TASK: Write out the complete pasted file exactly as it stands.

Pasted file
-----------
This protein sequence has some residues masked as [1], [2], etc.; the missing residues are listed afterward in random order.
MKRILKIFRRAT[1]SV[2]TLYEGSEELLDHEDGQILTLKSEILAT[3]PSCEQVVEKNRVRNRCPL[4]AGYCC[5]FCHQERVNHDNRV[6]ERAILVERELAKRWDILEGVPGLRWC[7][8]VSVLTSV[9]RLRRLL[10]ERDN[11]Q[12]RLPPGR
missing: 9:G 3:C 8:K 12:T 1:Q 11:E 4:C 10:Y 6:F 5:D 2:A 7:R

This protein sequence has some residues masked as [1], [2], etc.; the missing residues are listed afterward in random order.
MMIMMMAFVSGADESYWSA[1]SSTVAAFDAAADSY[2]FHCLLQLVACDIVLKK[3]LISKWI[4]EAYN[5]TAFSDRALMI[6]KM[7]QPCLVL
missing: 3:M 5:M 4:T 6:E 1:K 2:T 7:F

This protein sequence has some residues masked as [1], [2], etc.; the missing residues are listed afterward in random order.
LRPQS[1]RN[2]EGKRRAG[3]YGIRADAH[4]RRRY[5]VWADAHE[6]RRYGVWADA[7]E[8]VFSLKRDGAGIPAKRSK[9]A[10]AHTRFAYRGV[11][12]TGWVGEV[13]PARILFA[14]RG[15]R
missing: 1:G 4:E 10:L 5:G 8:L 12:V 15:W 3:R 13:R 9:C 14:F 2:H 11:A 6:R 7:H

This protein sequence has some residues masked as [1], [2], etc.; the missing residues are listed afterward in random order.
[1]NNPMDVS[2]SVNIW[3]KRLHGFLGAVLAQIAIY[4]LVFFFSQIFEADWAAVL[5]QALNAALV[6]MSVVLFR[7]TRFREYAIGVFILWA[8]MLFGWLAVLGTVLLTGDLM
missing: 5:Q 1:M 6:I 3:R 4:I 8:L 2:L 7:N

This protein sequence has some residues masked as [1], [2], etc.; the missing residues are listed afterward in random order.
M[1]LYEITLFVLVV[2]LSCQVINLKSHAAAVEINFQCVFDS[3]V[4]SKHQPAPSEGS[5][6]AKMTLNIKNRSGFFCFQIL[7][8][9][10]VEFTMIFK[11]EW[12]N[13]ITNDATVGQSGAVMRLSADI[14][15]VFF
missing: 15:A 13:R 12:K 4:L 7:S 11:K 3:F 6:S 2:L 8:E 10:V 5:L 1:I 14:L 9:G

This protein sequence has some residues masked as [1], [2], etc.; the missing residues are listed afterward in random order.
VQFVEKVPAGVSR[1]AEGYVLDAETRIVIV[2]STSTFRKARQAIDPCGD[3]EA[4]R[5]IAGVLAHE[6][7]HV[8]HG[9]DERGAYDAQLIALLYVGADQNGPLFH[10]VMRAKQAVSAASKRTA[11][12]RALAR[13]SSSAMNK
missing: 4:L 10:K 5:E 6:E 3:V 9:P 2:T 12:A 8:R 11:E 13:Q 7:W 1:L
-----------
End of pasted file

This protein sequence has some residues masked as [1], [2], etc.; the missing residues are listed afterward in random order.
MKRILKIFRRAT[1]SV[2]TLYEGSEELLDHEDGQILTLKSEILAT[3]PSCEQVVEKNRVRNRCPL[4]AGYCC[5]FCHQERVNHDNRV[6]ERAILVERELAKRWDILEGVPGLRWC[7][8]VSVLTSV[9]RLRRLL[10]ERDN[11]Q[12]RLPPGR
missing: 9:G 3:C 8:K 12:T 1:Q 11:E 4:C 10:Y 6:F 5:D 2:A 7:R

This protein sequence has some residues masked as [1], [2], etc.; the missing residues are listed afterward in random order.
MMIMMMAFVSGADESYWSA[1]SSTVAAFDAAADSY[2]FHCLLQLVACDIVLKK[3]LISKWI[4]EAYN[5]TAFSDRALMI[6]KM[7]QPCLVL
missing: 3:M 5:M 4:T 6:E 1:K 2:T 7:F

This protein sequence has some residues masked as [1], [2], etc.; the missing residues are listed afterward in random order.
LRPQS[1]RN[2]EGKRRAG[3]YGIRADAH[4]RRRY[5]VWADAHE[6]RRYGVWADA[7]E[8]VFSLKRDGAGIPAKRSK[9]A[10]AHTRFAYRGV[11][12]TGWVGEV[13]PARILFA[14]RG[15]R
missing: 1:G 4:E 10:L 5:G 8:L 12:V 15:W 3:R 13:R 9:C 14:F 2:H 11:A 6:R 7:H

This protein sequence has some residues masked as [1], [2], etc.; the missing residues are listed afterward in random order.
[1]NNPMDVS[2]SVNIW[3]KRLHGFLGAVLAQIAIY[4]LVFFFSQIFEADWAAVL[5]QALNAALV[6]MSVVLFR[7]TRFREYAIGVFILWA[8]MLFGWLAVLGTVLLTGDLM
missing: 5:Q 1:M 6:I 3:R 4:I 8:L 2:L 7:N

This protein sequence has some residues masked as [1], [2], etc.; the missing residues are listed afterward in random order.
M[1]LYEITLFVLVV[2]LSCQVINLKSHAAAVEINFQCVFDS[3]V[4]SKHQPAPSEGS[5][6]AKMTLNIKNRSGFFCFQIL[7][8][9][10]VEFTMIFK[11]EW[12]N[13]ITNDATVGQSGAVMRLSADI[14][15]VFF
missing: 15:A 13:R 12:K 4:L 7:S 11:K 3:F 6:S 2:L 8:E 10:V 5:L 1:I 14:L 9:G

This protein sequence has some residues masked as [1], [2], etc.; the missing residues are listed afterward in random order.
VQFVEKVPAGVSR[1]AEGYVLDAETRIVIV[2]STSTFRKARQAIDPCGD[3]EA[4]R[5]IAGVLAHE[6][7]HV[8]HG[9]DERGAYDAQLIALLYVGADQNGPLFH[10]VMRAKQAVSAASKRTA[11][12]RALAR[13]SSSAMNK
missing: 4:L 10:K 5:E 6:E 3:V 9:P 2:T 12:A 8:R 11:E 13:Q 7:W 1:L